How We Used Motivation Theory to Overcome Business Challenges

Jane Sarles Larson

When Maggie, my friend and colleague, left a bit early for her maternity leave, our little department of four banded together to ensure her hard work would stay in play.

Taking on additional work in short order was challenging, but when you work with good people toward a common goal, a sense of excitement and belonging sets in that keeps the momentum going. This kind of motivation comes deep from within us and can have an extraordinary effect on business outcomes as well as produce individual feelings of achievement and pride.

However, this situation might have had quite a different ending.

Motivation theory

Motivated by Teamwork

Originally, our department was created to centralize and lead our corporate marketing strategies by pulling together a team of professionals from different backgrounds and different parts of the company.

Team members were identified based on their unique skill sets, knowledge and personal career goals of what they wanted to achieve at ITA Group. A vision and objectives for the department were provided by senior leadership, and we were off and running.

Because we were evolving our new group, we needed to figure out how we could best work together without getting in each other’s way, yet still be supportive of the greater team’s efforts.

Happily, we had recently moved into a newly remodeled building where a more open office environment promoted cross-pollination and synergy. In addition, this fresh workspace came fully equipped with innovative tools and resources to help us be more engaged with one another. These external factors played a big part in our motivation to work together as it seemed to be a natural component of collaboration and idea building.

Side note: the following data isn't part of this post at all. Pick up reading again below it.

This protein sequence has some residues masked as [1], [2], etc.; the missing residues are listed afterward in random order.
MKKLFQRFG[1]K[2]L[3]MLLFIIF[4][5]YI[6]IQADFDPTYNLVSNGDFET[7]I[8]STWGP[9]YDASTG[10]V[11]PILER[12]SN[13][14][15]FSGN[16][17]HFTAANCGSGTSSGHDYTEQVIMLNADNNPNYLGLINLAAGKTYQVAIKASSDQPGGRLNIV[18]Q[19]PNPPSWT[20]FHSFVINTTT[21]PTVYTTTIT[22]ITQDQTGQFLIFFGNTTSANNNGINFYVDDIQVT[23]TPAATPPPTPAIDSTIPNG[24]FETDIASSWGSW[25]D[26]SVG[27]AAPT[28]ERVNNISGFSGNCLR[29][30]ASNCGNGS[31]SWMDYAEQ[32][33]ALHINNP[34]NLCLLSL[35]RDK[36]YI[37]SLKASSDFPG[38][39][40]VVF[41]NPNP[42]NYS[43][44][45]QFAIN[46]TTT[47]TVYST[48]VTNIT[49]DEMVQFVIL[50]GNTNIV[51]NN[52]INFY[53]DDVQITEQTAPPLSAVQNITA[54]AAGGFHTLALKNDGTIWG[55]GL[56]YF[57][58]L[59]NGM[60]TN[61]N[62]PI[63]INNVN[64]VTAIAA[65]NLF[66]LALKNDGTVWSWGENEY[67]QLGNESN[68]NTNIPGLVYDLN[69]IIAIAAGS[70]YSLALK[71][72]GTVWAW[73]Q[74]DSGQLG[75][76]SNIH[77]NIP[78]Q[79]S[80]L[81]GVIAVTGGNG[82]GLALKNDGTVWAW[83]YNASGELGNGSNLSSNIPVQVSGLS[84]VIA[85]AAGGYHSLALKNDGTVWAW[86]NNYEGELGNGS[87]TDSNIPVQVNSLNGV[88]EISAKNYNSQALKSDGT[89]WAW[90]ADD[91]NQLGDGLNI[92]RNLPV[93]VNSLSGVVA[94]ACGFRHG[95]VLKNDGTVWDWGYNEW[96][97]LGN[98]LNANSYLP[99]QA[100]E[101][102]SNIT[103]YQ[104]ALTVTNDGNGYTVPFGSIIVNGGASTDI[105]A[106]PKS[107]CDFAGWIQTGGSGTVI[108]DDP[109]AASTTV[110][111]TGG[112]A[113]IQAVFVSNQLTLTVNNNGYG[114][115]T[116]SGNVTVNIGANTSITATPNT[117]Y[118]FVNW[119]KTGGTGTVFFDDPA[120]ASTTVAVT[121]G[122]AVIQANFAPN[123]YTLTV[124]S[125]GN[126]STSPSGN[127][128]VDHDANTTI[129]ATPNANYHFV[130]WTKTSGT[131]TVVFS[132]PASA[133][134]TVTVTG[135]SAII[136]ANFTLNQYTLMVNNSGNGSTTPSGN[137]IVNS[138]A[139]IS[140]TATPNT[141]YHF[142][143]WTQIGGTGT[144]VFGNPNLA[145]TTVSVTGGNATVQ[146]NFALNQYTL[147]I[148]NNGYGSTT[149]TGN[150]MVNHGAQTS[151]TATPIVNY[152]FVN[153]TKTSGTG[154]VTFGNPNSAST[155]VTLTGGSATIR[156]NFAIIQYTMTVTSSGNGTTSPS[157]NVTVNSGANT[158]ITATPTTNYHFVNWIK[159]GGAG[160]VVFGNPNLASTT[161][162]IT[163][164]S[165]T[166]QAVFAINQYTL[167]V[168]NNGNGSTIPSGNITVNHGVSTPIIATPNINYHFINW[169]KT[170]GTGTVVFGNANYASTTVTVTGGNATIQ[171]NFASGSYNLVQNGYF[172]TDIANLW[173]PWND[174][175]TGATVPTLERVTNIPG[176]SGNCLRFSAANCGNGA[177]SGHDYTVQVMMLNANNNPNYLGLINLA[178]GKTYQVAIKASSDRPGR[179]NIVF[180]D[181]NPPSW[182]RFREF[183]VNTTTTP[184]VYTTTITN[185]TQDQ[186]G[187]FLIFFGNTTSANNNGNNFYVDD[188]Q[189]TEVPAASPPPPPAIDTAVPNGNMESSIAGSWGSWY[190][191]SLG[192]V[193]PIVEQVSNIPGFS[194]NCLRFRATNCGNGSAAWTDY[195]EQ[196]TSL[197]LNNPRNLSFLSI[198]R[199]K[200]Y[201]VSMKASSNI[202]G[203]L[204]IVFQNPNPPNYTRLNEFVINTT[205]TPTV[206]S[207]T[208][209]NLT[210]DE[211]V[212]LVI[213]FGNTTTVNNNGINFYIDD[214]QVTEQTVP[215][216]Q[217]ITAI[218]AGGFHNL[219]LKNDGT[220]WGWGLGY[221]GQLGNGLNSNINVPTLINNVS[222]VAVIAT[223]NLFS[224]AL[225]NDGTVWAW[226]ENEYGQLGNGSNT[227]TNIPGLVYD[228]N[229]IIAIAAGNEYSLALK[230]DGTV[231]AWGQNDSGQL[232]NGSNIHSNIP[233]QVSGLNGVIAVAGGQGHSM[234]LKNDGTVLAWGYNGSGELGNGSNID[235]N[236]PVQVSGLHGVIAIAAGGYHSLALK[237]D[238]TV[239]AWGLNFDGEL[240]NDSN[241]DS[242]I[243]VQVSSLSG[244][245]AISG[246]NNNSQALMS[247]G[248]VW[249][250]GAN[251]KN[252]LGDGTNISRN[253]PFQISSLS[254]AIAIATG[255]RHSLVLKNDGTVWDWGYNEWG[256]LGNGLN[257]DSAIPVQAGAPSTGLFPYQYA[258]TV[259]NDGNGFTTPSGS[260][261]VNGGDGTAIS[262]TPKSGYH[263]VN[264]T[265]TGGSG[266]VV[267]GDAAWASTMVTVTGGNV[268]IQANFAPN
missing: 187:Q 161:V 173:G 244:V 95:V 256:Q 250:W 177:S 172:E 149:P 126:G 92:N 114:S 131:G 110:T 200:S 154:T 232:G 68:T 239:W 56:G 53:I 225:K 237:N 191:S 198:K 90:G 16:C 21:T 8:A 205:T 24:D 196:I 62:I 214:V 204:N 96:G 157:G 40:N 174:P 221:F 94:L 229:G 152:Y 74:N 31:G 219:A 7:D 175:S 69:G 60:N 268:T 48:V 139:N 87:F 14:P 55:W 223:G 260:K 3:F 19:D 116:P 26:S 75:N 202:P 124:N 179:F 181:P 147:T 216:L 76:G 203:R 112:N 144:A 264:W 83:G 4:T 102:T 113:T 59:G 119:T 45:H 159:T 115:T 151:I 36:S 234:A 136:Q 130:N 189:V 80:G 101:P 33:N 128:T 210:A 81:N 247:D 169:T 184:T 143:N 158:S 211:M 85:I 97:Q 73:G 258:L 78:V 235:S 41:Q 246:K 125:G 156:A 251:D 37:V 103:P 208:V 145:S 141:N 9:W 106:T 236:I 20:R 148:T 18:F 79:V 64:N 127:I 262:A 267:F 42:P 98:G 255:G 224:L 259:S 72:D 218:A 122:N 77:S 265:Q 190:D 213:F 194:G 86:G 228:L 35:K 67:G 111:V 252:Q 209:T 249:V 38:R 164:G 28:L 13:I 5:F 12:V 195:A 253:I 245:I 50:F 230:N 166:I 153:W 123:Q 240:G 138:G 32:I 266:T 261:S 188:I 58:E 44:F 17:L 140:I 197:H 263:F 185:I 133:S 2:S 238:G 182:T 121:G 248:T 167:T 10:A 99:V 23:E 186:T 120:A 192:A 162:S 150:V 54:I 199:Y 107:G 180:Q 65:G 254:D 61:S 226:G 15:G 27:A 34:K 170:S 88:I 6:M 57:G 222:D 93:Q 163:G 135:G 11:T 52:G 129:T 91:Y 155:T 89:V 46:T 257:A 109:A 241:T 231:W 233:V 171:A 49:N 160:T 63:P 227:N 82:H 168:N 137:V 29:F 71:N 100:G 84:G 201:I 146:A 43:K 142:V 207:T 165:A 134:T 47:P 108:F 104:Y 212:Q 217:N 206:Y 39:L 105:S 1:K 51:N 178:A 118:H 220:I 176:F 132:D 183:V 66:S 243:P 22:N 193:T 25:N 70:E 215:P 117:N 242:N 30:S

It would seem that everything was in place for a winning situation given any circumstance that would come our way. We had the tools, a great work environment, strategic vision and clear goals, a strong leader and the beginnings of cooperative and motivated teamwork.

What wasn’t known was whether or not we’d fail or flourish when disruptive challenges happened.

Paying Attention to What Motivates You

Because ITA Group had the foresight to blend intrinsic and extrinsic motivators for each of us, we were ready. Management had built upon our personal strengths and career needs and surrounded us with a cutting-edge workspace and tools. As importantly, we were given goals and tangible incentives to get the job done in collaboration with strategic leadership.

The attention to balancing different motivators, both internal and external, created an appealing environment where autonomy, mastery and purpose could be realized. This is the essence of Motivology®—our own brand of motivation.

It’s our belief that an intentional blend of motivators that have individual emotional appeal and rational thought laced together provides the best scenario for a self-directed and highly-productive workplace.

So what happened when individual and team motivation ran high? Three months after Maggie’s leave, she returned to find her product objectives and timelines were met and the product launched with early signs of a successful first campaign. We’re excited to have her back and the team is now working on the next phase of product marketing.

But that’s not the best part of this story. The best part is that Maggie and her husband Cody welcomed their third child, a healthy baby boy they named Sully, into the world!

Learn how Motivology and our 50+ years of experience can help your organization.

Jane Sarles Larson

Jane Sarles Larson

As the Research Manager for ITA Group’s Marketing Strategy, Jane is on the forefront of market research and thought leadership. Her interest in neuroscience and how it applies to human behavior and engagement has led to the development of ITA Group’s approach to motivation called Motivology. Her 30+ years of international advertising, sales and marketing experience is second only to her knowledge of dark chocolate.